Earlier this week, former Minnesota governor Tim Pawlenty, one of the more plausible possible GOP presidential nominees, rebunked birtherism just as Donald Trump and Fox News were eagerly indulging in a crank renaissance.

But if you think the birthers, the "creeping sharia" crowd, and the New Black Panther Party obsession are all going to fade away sometime soon, you've got another thing coming, and not just because, as Jonathan Bernstein noted yesterday, birtherism allows Republicans to pander to a segment of their base whose policy views are unpopular. National Journal's Ron Brownstein explains that, just as an Obama victory is going to depend on strong minority turnout, Republicans will need to "win an implausibly high percentage of whites to prevail."

Unless Democrats regain some of the support they lost in 2010, Obama has no guarantee of matching his 2008 share of the white vote, especially in metal-bending states such as Ohio and Indiana, where voters without a college education dominate the white population. "You have a situation where the bleeding can be so severe that it can overwhelm the changes that are positive," says Ruy Teixeira, an electoral and demographic analyst at the liberal Center for American Progress.

But in more racially diverse states, the National Journal's analysis suggests, Republicans may need to win an implausibly high percentage of whites to prevail, unless they can also reduce Obama's advantage among minorities. "I think Republicans have long felt and known we need to do better in minority communities," says GOP consultant Mike DuHaime, the field director for John McCain's 2008 presidential campaign. Pursuing that goal is likely to acquire more urgency as both parties digest the implications of the 2010 Census.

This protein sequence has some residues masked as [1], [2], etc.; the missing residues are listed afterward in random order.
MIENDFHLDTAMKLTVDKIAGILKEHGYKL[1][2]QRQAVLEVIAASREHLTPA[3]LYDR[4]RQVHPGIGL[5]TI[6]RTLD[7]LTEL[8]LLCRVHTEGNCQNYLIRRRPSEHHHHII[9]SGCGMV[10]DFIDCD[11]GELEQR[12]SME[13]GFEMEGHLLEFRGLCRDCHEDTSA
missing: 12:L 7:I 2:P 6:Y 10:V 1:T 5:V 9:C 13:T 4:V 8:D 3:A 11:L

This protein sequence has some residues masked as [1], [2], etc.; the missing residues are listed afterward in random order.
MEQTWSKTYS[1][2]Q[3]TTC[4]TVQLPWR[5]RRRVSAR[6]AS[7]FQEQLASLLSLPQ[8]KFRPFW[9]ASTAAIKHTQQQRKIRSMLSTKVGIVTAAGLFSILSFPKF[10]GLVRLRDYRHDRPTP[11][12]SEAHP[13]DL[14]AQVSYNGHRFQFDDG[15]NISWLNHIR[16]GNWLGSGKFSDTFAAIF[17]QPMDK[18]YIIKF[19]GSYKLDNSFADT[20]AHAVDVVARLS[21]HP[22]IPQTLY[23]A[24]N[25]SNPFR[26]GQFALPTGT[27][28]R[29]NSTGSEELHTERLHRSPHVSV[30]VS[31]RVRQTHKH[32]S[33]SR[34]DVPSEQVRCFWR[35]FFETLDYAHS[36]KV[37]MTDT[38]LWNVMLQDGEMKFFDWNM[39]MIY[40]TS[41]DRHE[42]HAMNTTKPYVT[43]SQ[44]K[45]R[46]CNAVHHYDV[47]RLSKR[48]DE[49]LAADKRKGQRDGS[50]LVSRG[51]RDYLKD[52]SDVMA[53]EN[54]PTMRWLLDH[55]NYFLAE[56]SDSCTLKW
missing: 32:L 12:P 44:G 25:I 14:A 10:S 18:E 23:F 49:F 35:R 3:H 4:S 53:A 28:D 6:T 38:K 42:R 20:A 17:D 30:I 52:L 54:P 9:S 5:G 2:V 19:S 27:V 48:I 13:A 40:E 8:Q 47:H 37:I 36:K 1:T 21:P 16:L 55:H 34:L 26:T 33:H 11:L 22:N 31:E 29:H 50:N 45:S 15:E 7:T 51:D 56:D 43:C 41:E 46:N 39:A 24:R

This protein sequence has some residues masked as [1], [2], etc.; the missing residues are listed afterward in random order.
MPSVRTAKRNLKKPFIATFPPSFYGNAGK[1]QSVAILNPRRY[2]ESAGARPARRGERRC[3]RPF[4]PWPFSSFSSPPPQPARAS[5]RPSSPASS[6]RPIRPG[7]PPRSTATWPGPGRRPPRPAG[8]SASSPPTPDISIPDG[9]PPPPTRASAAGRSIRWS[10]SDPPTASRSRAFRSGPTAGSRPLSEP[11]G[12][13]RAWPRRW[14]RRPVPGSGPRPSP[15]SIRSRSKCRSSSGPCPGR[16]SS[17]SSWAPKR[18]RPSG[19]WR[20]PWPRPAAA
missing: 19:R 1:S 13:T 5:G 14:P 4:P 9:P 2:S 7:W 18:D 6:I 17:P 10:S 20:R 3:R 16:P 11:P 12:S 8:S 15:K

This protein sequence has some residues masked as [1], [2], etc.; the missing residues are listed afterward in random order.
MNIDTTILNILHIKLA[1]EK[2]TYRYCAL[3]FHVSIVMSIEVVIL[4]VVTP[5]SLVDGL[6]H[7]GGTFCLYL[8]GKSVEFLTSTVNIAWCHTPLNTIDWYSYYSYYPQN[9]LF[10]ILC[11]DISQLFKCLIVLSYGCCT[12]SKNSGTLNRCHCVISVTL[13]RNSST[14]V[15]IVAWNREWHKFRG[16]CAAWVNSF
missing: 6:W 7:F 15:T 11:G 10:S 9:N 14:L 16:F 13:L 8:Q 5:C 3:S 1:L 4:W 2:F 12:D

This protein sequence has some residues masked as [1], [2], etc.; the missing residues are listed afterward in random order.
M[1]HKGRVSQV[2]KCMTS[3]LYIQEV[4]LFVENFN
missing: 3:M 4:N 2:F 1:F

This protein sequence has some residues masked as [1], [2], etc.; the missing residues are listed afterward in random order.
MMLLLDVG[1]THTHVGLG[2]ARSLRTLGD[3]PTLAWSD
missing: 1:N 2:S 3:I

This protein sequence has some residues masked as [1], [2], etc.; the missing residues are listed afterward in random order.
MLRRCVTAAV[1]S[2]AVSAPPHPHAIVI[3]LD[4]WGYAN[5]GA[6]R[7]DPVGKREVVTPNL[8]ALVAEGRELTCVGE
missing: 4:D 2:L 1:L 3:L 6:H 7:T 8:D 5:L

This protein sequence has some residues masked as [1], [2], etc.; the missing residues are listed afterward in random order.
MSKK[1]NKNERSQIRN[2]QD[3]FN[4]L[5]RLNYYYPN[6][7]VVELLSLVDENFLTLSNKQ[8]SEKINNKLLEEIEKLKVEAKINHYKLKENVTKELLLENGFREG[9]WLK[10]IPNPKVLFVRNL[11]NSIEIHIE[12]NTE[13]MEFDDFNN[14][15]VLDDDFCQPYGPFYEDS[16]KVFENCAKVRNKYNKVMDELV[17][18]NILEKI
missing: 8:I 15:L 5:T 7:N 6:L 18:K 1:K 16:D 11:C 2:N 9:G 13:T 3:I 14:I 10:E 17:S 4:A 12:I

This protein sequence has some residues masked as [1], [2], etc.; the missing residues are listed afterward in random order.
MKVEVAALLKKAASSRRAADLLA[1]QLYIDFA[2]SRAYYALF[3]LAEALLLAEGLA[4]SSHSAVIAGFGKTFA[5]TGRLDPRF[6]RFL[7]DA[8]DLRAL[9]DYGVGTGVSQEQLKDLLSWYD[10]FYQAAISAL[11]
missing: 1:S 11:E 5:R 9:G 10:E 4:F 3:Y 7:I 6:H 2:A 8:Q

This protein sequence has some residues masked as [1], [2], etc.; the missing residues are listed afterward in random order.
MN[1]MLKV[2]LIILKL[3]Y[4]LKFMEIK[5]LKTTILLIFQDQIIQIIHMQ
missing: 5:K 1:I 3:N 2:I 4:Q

The Republican Party had a choice after 2008. They could continue to rely on a dwindling but still decisive share of the white vote to prevail, or they could try to bring more minorities into the party. While I'm not entirely sure how much of the decision was made by party leaders and how much is merely the unprecedented influence of Fox News, but whether it's pseudo scandals of the past two years, from birtherism to the NBPP case, the GOP's nationwide rush to ban sharia and institute draconian immigration laws, or characterizing nearly every administration policy as reparations,  the conservative fixations of Obama's first term indicate that the GOP will end up relying at least in part on inflaming white racial resentment to close the gap. If Obama can't mobilize as many minority voters as last time, he'll have to make up the difference by picking up more white votes in those Rust-Belt swing states — giving the GOP even more reason to make Obama unpalatable to them. What that means though, is that Obama can hardly afford to adopt the kind of hardball identity politics available to his opponents.

The personal qualities of whoever gets the Republican nomination probably won't matter. While McCain, to the chagrin of many Republican strategists, notably avoided dragging the views of Obama's former pastor, Jeremiah Wright, into the contest last time around, the next Republican nominee won't have much of a choice, because the GOP has spent most of the past two years alienating minority constituencies.

Ultimately, the state of the economy is still the most important factor in what happens in 2012. But judging by the past two years and Brownstein's analysis, things are still going to get pretty ugly.